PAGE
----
Tag Archives: information seeking behavior

Differing Information Search Strategies by Japanese and Finnish Cultures

Reviewed By: Esther Chun, Amaris Mang, Tiffany Muñoz, Lisa Salyer, Kyle Shin, and Nhu-y Tran

Link to article: http://informationr.net/ir/15-4/paper451.html

Introduction and Synopsis
When one needs medical advice for weight loss and weight management, usually the first place most people turn to is the Internet. This is what it seems for the American culture, at least, but are the searching habits the same for all people from different cultures and different places, especially for those that exist outside of the United States? Do all individuals seek out information in the same way, and are there any differences when the subject is one of a highly personal nature? Do those international cultural differences show? This is the subject in Askola, Atsushi, and Huotari’s (2010) article titled “Cultural Differences in the Health Information Environments and Practices Between Finnish and Japanese University Students.”

International Perspective
The article represents an international perspective because it is focused on examining the cultural differences between university students from Finland and Japan who utilize the Internet in a technologically advanced health information environment. Since authors have ancestry from the two studied countries, the article presents a different perspective in understanding information-seeking behaviors and environments than strictly relying on an American perspective. Askola, Atsushi, and Huotari (2010) also noted in the introduction that it is more international than the previous study that inspired the current study in that the previous study was focused on the Finnish students’ information seeking processes.

Core Research Question
What are cultural differences in the health information environments and practices between Finnish and Japanese university students? How are the sources identified? Are they relevant to the main topic of the study? What are the limitations of the study?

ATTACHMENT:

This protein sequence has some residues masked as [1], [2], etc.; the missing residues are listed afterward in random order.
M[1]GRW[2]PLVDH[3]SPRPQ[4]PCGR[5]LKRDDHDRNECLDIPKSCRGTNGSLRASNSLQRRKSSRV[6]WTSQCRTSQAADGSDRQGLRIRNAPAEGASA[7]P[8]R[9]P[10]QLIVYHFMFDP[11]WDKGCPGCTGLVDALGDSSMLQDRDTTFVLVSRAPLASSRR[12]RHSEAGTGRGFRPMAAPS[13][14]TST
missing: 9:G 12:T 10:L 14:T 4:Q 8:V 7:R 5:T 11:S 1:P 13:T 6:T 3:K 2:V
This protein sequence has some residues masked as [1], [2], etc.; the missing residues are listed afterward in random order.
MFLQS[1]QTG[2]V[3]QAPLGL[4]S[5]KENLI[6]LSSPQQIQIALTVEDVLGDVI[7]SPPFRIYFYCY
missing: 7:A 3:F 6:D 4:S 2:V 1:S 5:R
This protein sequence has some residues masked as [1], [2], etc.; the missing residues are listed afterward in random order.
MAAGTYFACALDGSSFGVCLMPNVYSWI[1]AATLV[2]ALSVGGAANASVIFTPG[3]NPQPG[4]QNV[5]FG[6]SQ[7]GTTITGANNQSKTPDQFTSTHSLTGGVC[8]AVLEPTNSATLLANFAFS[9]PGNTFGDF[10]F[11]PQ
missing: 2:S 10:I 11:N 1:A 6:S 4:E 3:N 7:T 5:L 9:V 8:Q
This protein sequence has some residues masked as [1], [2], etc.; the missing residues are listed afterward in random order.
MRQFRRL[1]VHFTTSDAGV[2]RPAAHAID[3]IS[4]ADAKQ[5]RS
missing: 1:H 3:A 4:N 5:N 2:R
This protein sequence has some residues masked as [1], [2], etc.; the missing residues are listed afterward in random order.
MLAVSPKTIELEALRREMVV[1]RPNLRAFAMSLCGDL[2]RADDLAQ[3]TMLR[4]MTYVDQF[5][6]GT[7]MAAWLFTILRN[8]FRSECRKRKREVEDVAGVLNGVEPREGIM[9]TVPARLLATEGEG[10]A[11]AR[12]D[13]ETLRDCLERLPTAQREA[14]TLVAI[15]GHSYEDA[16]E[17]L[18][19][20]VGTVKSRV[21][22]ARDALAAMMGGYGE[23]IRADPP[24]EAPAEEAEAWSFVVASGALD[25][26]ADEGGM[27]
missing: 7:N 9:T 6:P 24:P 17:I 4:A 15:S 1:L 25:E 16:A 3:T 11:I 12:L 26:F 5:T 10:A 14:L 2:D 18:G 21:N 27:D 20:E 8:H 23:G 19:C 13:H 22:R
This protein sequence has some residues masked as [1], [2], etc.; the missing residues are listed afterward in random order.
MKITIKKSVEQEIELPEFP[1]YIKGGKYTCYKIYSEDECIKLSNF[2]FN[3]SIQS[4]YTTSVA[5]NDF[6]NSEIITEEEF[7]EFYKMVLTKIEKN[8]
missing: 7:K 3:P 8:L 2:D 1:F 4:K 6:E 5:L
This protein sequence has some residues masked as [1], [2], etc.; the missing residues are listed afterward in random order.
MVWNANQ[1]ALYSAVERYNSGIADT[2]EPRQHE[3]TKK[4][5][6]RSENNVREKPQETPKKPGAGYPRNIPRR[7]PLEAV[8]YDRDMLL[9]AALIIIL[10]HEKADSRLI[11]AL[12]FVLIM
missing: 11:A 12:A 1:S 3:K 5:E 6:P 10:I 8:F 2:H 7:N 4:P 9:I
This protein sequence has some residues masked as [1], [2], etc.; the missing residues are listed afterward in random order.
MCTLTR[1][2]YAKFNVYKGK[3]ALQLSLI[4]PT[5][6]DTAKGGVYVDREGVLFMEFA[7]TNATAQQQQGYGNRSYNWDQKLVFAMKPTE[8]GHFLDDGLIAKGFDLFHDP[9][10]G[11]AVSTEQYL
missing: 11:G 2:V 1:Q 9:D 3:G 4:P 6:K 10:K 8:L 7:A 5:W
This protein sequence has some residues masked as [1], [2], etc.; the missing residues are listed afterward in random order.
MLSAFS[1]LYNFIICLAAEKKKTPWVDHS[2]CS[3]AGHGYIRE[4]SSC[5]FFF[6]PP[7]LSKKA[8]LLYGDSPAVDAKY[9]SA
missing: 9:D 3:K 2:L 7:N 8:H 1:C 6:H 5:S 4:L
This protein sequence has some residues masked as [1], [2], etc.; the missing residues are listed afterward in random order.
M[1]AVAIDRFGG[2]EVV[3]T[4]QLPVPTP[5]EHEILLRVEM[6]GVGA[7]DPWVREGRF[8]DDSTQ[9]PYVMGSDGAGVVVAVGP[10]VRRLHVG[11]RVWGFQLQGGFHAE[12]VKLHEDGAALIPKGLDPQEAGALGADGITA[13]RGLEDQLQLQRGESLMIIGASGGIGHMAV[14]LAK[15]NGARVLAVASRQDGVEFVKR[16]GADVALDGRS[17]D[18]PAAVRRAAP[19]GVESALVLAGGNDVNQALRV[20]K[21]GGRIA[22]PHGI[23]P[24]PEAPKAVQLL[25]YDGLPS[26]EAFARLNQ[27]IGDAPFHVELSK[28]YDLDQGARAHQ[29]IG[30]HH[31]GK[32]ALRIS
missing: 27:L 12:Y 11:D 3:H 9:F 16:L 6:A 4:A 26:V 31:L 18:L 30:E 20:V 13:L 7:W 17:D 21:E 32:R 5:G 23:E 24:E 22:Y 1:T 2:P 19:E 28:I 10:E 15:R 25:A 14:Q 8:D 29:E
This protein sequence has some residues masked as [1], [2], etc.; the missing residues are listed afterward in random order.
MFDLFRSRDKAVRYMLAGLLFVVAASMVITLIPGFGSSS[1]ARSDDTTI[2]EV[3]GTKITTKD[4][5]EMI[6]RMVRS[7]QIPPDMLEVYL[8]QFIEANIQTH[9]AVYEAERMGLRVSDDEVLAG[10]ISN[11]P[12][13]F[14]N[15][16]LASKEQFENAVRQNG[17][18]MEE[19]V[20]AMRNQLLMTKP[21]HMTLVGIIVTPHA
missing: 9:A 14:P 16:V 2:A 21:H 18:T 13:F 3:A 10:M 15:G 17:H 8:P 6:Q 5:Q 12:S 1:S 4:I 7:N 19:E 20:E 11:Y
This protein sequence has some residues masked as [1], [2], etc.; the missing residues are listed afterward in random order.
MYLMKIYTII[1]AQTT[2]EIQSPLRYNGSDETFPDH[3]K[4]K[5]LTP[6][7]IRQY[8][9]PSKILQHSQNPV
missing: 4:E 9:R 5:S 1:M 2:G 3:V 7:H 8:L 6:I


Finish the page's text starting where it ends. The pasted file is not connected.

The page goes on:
Methods
To assess the health information-seeking behaviors of first-year university students in Finland and Japan, Askola, Atsushi, and Huotari (2010) decided to look closely at two of the four different modes presented by McKenzie (2003): active seeking, which “refers to situations in which a person looks for information with a particular question in mind,” and encountering, which “refers [to] situations in which a person comes across health information … by chance” (p. 26). The selected participants, who all had easy access to the Internet, were emailed a link to a questionnaire. It was originally written in Finnish, translated to English, and then Japanese. In this survey, students were first asked for some background information regarding age, sex, health status, Internet skills, and average time spent on the Internet each week. After answering additional questions about their preferences for web-based information sources, participants were either brought to the end or asked to continue on. The two questionnaires (one in Finnish and one in Japanese) differed in some areas, so there may be some inconsistencies with merging similar answers.

Findings and Conclusion
Research done by Askola, Atsushi, and Huotari (2010) reflected the health information environments and practices between Finnish and Japanese university students. The study focused